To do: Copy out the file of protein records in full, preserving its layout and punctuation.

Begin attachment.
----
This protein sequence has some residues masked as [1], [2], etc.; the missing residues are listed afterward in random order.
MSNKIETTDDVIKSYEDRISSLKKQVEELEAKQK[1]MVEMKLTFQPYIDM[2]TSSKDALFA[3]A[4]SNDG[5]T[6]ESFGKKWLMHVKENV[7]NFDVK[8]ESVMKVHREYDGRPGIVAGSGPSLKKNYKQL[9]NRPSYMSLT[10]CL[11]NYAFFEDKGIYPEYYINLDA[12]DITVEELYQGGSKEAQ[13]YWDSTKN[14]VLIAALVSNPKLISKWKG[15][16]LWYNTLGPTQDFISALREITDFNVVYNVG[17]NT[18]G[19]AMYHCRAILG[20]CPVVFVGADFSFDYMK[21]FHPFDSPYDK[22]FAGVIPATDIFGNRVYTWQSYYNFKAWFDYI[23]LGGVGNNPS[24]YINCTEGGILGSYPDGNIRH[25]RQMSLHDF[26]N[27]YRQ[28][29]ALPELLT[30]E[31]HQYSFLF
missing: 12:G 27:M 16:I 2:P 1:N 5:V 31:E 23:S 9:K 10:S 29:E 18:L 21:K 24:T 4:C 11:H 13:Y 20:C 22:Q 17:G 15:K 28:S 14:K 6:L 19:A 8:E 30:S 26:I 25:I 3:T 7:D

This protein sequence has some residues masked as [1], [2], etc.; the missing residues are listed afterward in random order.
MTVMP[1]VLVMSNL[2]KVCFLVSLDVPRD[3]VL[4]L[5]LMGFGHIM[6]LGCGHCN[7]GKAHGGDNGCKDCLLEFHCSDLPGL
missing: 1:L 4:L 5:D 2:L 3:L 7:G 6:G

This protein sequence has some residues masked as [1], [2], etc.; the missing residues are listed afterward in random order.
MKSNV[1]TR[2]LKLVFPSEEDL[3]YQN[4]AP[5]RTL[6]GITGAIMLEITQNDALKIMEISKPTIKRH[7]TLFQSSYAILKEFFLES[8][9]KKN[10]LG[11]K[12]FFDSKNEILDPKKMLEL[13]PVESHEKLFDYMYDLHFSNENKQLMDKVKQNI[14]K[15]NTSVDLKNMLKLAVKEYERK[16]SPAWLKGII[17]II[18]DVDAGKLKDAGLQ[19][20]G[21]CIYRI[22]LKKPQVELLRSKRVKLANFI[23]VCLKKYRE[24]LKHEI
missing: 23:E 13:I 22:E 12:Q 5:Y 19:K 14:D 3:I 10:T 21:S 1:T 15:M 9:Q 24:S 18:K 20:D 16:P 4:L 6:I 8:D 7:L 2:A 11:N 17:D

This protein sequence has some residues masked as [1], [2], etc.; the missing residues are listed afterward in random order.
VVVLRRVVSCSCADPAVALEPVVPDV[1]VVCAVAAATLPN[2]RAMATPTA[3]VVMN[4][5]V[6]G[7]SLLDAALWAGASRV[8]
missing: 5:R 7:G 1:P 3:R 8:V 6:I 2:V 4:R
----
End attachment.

This protein sequence has some residues masked as [1], [2], etc.; the missing residues are listed afterward in random order.
MSNKIETTDDVIKSYEDRISSLKKQVEELEAKQK[1]MVEMKLTFQPYIDM[2]TSSKDALFA[3]A[4]SNDG[5]T[6]ESFGKKWLMHVKENV[7]NFDVK[8]ESVMKVHREYDGRPGIVAGSGPSLKKNYKQL[9]NRPSYMSLT[10]CL[11]NYAFFEDKGIYPEYYINLDA[12]DITVEELYQGGSKEAQ[13]YWDSTKN[14]VLIAALVSNPKLISKWKG[15][16]LWYNTLGPTQDFISALREITDFNVVYNVG[17]NT[18]G[19]AMYHCRAILG[20]CPVVFVGADFSFDYMK[21]FHPFDSPYDK[22]FAGVIPATDIFGNRVYTWQSYYNFKAWFDYI[23]LGGVGNNPS[24]YINCTEGGILGSYPDGNIRH[25]RQMSLHDF[26]N[27]YRQ[28][29]ALPELLT[30]E[31]HQYSFLF
missing: 12:G 27:M 16:I 2:P 1:N 5:V 31:E 23:S 9:K 10:S 29:E 18:L 21:K 24:T 4:C 11:H 13:Y 20:C 22:Q 17:G 15:K 28:S 14:K 6:L 19:A 8:E 30:S 26:I 25:I 3:T 7:D

This protein sequence has some residues masked as [1], [2], etc.; the missing residues are listed afterward in random order.
MTVMP[1]VLVMSNL[2]KVCFLVSLDVPRD[3]VL[4]L[5]LMGFGHIM[6]LGCGHCN[7]GKAHGGDNGCKDCLLEFHCSDLPGL
missing: 1:L 4:L 5:D 2:L 3:L 7:G 6:G

This protein sequence has some residues masked as [1], [2], etc.; the missing residues are listed afterward in random order.
MKSNV[1]TR[2]LKLVFPSEEDL[3]YQN[4]AP[5]RTL[6]GITGAIMLEITQNDALKIMEISKPTIKRH[7]TLFQSSYAILKEFFLES[8][9]KKN[10]LG[11]K[12]FFDSKNEILDPKKMLEL[13]PVESHEKLFDYMYDLHFSNENKQLMDKVKQNI[14]K[15]NTSVDLKNMLKLAVKEYERK[16]SPAWLKGII[17]II[18]DVDAGKLKDAGLQ[19][20]G[21]CIYRI[22]LKKPQVELLRSKRVKLANFI[23]VCLKKYRE[24]LKHEI
missing: 23:E 13:I 22:E 12:Q 5:Y 19:K 14:D 3:I 10:T 21:S 1:T 15:M 9:Q 24:S 18:K 20:D 16:P 4:L 6:I 8:D 7:L 2:A 11:N 17:D

This protein sequence has some residues masked as [1], [2], etc.; the missing residues are listed afterward in random order.
VVVLRRVVSCSCADPAVALEPVVPDV[1]VVCAVAAATLPN[2]RAMATPTA[3]VVMN[4][5]V[6]G[7]SLLDAALWAGASRV[8]
missing: 5:R 7:G 1:P 3:R 8:V 6:I 2:V 4:R